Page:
The Idler, Volume III., Issue XIII., February 1893 eBook

This eBook from the Gutenberg Project consists of approximately 110 pages of information about The Idler, Volume III., Issue XIII., February 1893.
should think they did,’ he replied; ’I will let you have that last verse if you like.’  I thanked him sarcastically, and at last he withdrew.  I have, however, come across some real talent in this way.  For instance, that admirable actor and entertainer, Eric Lewis, is a protege of mine, and you could not have a better man than he.  Another amusing incident occurred at Southsea.  My secretary was in a shop one day, and he overheard three ladies discussing the respective merits of Corney Grain and myself.  Two of them were for Corney Grain and one was for me.  Finding at last that the odds were too strong for her, she departed with this final shot:  ’Well, never mind, Mr. Corney Grain can’t jump on to a piano,’ referring to my imitation of Minnie Palmer.”

[Illustration:  “A FLASHY YOUNG CAD, IN A VERY LOUD SUIT.”]

Replying to a question I put to him as to his theatrical experiences, Mr. Grossmith told me that it was in the November of 1877 that he received the following letter:—­

“Beefsteak Club,

“King William Street,

“Tuesday Night.

“Dear Mr. Grossmith,—­Are you inclined to go on the stage for a time?  There is a part in the new piece I am doing with Gilbert which I think you would play admirably.  I can’t find a good man for it.  Let me have a line, or come to Albert Mansions to-morrow, after 4; or Thursday, before 2.30.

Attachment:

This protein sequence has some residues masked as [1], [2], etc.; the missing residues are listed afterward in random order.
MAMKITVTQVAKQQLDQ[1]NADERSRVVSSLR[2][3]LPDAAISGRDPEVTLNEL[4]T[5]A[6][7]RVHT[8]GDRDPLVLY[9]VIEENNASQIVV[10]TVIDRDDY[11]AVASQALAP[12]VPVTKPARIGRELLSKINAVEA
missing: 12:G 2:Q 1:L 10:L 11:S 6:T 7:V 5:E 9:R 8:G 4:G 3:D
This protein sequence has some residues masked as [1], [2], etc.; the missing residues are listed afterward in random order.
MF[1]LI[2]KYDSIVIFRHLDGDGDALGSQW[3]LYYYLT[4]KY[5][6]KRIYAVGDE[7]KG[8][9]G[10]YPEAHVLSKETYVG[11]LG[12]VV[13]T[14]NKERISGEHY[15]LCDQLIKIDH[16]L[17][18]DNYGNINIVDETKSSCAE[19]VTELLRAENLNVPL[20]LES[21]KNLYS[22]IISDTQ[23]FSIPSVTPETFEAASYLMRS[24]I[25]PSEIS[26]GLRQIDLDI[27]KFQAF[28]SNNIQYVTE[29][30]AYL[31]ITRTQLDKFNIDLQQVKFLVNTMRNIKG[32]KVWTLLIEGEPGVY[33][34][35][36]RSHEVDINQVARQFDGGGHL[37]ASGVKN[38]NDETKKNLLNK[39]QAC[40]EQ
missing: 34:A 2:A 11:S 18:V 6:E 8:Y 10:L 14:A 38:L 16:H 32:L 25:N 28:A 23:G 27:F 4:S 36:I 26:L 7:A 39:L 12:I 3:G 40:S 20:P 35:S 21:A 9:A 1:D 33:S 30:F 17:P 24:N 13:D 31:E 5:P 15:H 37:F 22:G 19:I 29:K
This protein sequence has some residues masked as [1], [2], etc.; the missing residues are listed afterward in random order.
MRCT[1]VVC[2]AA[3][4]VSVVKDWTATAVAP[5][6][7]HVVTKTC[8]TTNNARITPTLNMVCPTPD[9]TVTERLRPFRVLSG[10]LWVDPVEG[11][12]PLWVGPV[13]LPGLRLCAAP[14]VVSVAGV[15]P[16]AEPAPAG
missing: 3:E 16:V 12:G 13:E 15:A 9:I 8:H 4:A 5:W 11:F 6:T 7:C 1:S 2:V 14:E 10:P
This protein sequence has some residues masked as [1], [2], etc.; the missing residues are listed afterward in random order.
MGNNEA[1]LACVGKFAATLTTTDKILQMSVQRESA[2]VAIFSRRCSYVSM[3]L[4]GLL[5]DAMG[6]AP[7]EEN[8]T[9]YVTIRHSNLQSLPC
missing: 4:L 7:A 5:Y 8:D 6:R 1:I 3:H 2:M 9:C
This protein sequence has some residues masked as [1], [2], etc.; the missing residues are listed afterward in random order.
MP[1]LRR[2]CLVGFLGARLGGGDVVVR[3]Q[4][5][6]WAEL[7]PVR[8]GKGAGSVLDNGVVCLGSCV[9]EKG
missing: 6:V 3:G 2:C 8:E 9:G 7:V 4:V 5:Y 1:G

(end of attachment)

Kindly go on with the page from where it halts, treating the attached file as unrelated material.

“Yours sincerely,

“ARTHUR SULLIVAN.”

[Illustration]

[Illustration]

“This was a great moment in my life, although at the time my father, whose good judgment I valued much, was of opinion that I was not very successful as an actor.  Sullivan, however, who had heard me give a musical sketch at a dinner party, was of the contrary opinion, and felt sure that I should suit him.  It appears he and Arthur Cecil were both writing letters at the Beefsteak, when the former said, ’I can’t find a fellow for this opera.’  Cecil said, ‘I wonder if Grossmith—­’ Before he had finished the sentence, Arthur Sullivan said, ‘The very man!’ And so I was engaged.  I am much indebted to these two Arthurs,” continued the bright little man with a laugh.  “I reverence the very name of Arthur.  I remember when Gilbert wanted to engage me for the part of John Wellington Wells, though I saw the part would suit me to perfection, I said to him, ’I should have thought you required a fine man with a fine voice for the part of a magician.’  I can still see Gilbert’s humorous expression as he replied, ‘That is just what we don’t want.’  I played Sir Joseph Porter in ‘Pinafore’ every night for nearly two years.  Long runs don’t affect the nerves of the actors nearly as much as they affect the performance.  Constant repetition begets mechanism, and that is a terrible enemy to contend against.  I make a point of playing my best to a bad house; for it is a monstrous thing to slur through one’s work because the stalls are empty, and thereby punish those who have come for the fault of those who have not.  Still, I repeat it, constant repetition is a dreadful thing.  Fancy playing ‘Pinafore,’ as I did, for 700 nights without missing a single performance!”

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The Idler, Volume III., Issue XIII., February 1893 from Project Gutenberg. Public domain.
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